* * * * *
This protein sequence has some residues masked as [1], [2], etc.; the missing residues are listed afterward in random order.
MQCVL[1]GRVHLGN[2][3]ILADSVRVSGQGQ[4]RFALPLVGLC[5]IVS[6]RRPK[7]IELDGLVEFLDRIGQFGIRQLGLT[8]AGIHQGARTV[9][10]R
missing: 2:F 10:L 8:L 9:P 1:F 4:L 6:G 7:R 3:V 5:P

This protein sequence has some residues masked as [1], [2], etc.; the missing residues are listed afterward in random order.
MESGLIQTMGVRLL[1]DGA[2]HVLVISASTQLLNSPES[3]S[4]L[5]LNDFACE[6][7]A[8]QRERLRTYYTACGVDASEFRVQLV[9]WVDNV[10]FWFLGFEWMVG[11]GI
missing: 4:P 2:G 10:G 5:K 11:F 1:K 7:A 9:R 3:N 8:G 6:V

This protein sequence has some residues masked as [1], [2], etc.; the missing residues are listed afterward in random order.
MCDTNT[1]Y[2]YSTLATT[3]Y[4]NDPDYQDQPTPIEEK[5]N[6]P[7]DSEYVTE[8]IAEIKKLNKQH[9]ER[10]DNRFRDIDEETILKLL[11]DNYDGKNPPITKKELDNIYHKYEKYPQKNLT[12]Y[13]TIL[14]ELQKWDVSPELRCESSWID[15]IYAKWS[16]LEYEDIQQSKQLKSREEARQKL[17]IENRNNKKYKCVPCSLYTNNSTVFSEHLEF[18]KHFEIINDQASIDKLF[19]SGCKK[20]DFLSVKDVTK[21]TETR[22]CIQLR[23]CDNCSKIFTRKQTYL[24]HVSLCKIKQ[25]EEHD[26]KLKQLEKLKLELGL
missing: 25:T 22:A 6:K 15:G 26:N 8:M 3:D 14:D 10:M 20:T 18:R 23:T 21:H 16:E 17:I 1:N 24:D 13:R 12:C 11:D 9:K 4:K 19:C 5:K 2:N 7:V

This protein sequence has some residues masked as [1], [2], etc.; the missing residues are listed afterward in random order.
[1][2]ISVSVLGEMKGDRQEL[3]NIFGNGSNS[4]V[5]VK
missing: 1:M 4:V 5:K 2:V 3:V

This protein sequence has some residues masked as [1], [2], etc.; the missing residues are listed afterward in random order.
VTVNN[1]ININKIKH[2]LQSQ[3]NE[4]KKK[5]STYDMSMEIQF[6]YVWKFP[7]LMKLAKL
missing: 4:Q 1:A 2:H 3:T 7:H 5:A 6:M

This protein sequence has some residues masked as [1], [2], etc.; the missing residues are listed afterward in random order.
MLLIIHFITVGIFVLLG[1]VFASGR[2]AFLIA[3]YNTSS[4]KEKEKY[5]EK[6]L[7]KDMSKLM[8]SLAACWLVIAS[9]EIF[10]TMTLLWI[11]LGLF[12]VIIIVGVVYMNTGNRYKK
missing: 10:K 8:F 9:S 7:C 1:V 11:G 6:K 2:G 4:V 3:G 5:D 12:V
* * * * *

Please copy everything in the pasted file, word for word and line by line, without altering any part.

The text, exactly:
This protein sequence has some residues masked as [1], [2], etc.; the missing residues are listed afterward in random order.
MQCVL[1]GRVHLGN[2][3]ILADSVRVSGQGQ[4]RFALPLVGLC[5]IVS[6]RRPK[7]IELDGLVEFLDRIGQFGIRQLGLT[8]AGIHQGARTV[9][10]R
missing: 2:F 10:L 8:L 9:P 1:F 4:L 6:G 7:R 3:V 5:P

This protein sequence has some residues masked as [1], [2], etc.; the missing residues are listed afterward in random order.
MESGLIQTMGVRLL[1]DGA[2]HVLVISASTQLLNSPES[3]S[4]L[5]LNDFACE[6][7]A[8]QRERLRTYYTACGVDASEFRVQLV[9]WVDNV[10]FWFLGFEWMVG[11]GI
missing: 4:P 2:G 10:G 5:K 11:F 1:K 7:A 9:R 3:N 8:G 6:V

This protein sequence has some residues masked as [1], [2], etc.; the missing residues are listed afterward in random order.
MCDTNT[1]Y[2]YSTLATT[3]Y[4]NDPDYQDQPTPIEEK[5]N[6]P[7]DSEYVTE[8]IAEIKKLNKQH[9]ER[10]DNRFRDIDEETILKLL[11]DNYDGKNPPITKKELDNIYHKYEKYPQKNLT[12]Y[13]TIL[14]ELQKWDVSPELRCESSWID[15]IYAKWS[16]LEYEDIQQSKQLKSREEARQKL[17]IENRNNKKYKCVPCSLYTNNSTVFSEHLEF[18]KHFEIINDQASIDKLF[19]SGCKK[20]DFLSVKDVTK[21]TETR[22]CIQLR[23]CDNCSKIFTRKQTYL[24]HVSLCKIKQ[25]EEHD[26]KLKQLEKLKLELGL
missing: 25:T 22:A 6:K 15:G 26:N 8:M 3:D 14:D 10:M 20:T 18:R 23:T 21:H 16:E 17:I 1:N 24:D 13:R 12:C 11:D 9:K 4:K 19:C 5:K 2:N 7:V

This protein sequence has some residues masked as [1], [2], etc.; the missing residues are listed afterward in random order.
[1][2]ISVSVLGEMKGDRQEL[3]NIFGNGSNS[4]V[5]VK
missing: 1:M 4:V 5:K 2:V 3:V

This protein sequence has some residues masked as [1], [2], etc.; the missing residues are listed afterward in random order.
VTVNN[1]ININKIKH[2]LQSQ[3]NE[4]KKK[5]STYDMSMEIQF[6]YVWKFP[7]LMKLAKL
missing: 4:Q 1:A 2:H 3:T 7:H 5:A 6:M

This protein sequence has some residues masked as [1], [2], etc.; the missing residues are listed afterward in random order.
MLLIIHFITVGIFVLLG[1]VFASGR[2]AFLIA[3]YNTSS[4]KEKEKY[5]EK[6]L[7]KDMSKLM[8]SLAACWLVIAS[9]EIF[10]TMTLLWI[11]LGLF[12]VIIIVGVVYMNTGNRYKK
missing: 10:K 8:F 9:S 7:C 1:V 11:G 6:K 2:G 4:V 3:G 5:D 12:V